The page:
VOL. 128 | NO. 191 | Tuesday, October 01, 2013
New Model Brings Ford Back to Funeral Business
By Bill Dries
Memphis political icon Harold Ford Sr. is changing careers again. In this case, it is a return to the Ford family business for the 11-term U.S. representative, who has been a Washington consultant and lobbyist since he opted not to seek re-election in 1996.
“I spent 22 years in the Congress, 18 doing this. It’s not that I’m tired of doing it. It’s not that I didn’t like it,” Ford said. “It’s just that I wanted to move on to something else. I think I found a niche – an industry that I’m familiar with, something that I do like – and I think we just sort of move from there.”
Former U.S. Rep. Harold Ford Sr. is winding down his lobbying business to return to the funeral business, with a funeral home on Sycamore View Road that will include a crematorium.
(Daily News/Bill Dries)
The Harold Ford Funeral Home is already open in the shopping center at 1638 Sycamore View Road, which Ford bought this summer. It is the first phase of a funeral business that will include a crematorium and a park for lighted cases holding the urns of remains from the crematorium.
Ford plans the Memphis business as a model for similar “Serenity” brand-name funeral operations he would like to start in possibly 15 to 18 cities across the country. That includes 24-hour viewing access on social media to the cases holding the urns as well as the park they are in and a barcode that presents a review of the life of the person interred.
“What we’d like to do is make sure that we have at least five over the next six months under construction maybe,” Ford said. “We have three more months here to work out all of the change orders. It’s all about putting a plan and taking this model if it works some other place.”
The funeral home includes portraits of Ford’s mother and father, Vera and Newton J. Ford, who raised all 12 of their children to work from an early age at the family business, N.J. Ford and Sons Funeral Home.
As a child, Ford fixed up a used car and, at age 13, made his first call for the funeral home.
“I’ve always maintained my (mortician’s) license. In my family, I have almost 65 to 70 percent ownership of the family business,” he said, adding that the family business will remain and complement his new effort. “I’ve always been able to run that business from a business standpoint in Washington and Miami, where I live. I’ve had a good crew to sort of manage everything for me. Now, we wanted to go into a different direction.”
That direction, Ford added, is where he believes consumers are already going but the industry has hesitated to go.
The funeral business has changed, with more Americans choosing cremation as an option, and Ford sees a niche in a funeral market in Memphis and other cities dominated by funeral homes that he believes too often discourage cremation because they also sell caskets and traditional burial as part of a package. He believes those who want to be cremated also want an alternative to having their ashes interred at a conventional cemetery.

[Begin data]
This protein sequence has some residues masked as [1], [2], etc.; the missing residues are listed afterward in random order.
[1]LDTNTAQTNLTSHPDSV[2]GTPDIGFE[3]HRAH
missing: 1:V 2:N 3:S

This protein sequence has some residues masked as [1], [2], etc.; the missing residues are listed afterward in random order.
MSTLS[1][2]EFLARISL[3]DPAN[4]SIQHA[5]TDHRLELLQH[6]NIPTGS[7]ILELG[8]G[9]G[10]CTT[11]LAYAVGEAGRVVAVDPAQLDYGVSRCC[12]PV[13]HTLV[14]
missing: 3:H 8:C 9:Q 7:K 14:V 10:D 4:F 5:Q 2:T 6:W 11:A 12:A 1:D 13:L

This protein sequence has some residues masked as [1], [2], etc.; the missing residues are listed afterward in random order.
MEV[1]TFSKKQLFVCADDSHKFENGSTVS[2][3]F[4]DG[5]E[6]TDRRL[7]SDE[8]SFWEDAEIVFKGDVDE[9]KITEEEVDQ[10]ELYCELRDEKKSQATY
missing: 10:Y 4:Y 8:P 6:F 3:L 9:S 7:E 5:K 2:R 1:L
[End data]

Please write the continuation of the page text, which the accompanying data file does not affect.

“The big, corporate structures have not been able to shift into the direction for people to memorialize the ashes,” Ford said. “We thought we would get out on the cutting edge of this and try to address the issue.”
After the formal weekend opening of the funeral home on Sycamore View, Ford was due in Chicago Saturday to secure the financing to move ahead with the same basic business model there. Atlanta and the Virginia-Washington areas are also on the immediate list.
Ford left Congress at the end of 1996, after holding for 22 years the seat that at first covered all of Memphis and then most of Memphis. His departure came two years into the Republican majority in the House. Ford, a Democrat, had been on track before the 1994 Republican majority to probably become chairman of the powerful House Ways and Means committee. That was what then-House Speaker Jim Wright of Texas predicted during a Memphis visit.
When he left Congress, Ford said repeatedly that he was not retiring. He was also uncertain whether he would like his new calling as a consultant and lobbyist focusing on health care issues. He proved to be just as successful.
The common point of reference in Ford’s move from Congress to lobbyist to funeral home owner is his attention to detail. At Friday’s opening reception, Ford greeted guests at the door and took them on tours of the multiple chapels and the other parts of the shopping center that will be built out soon.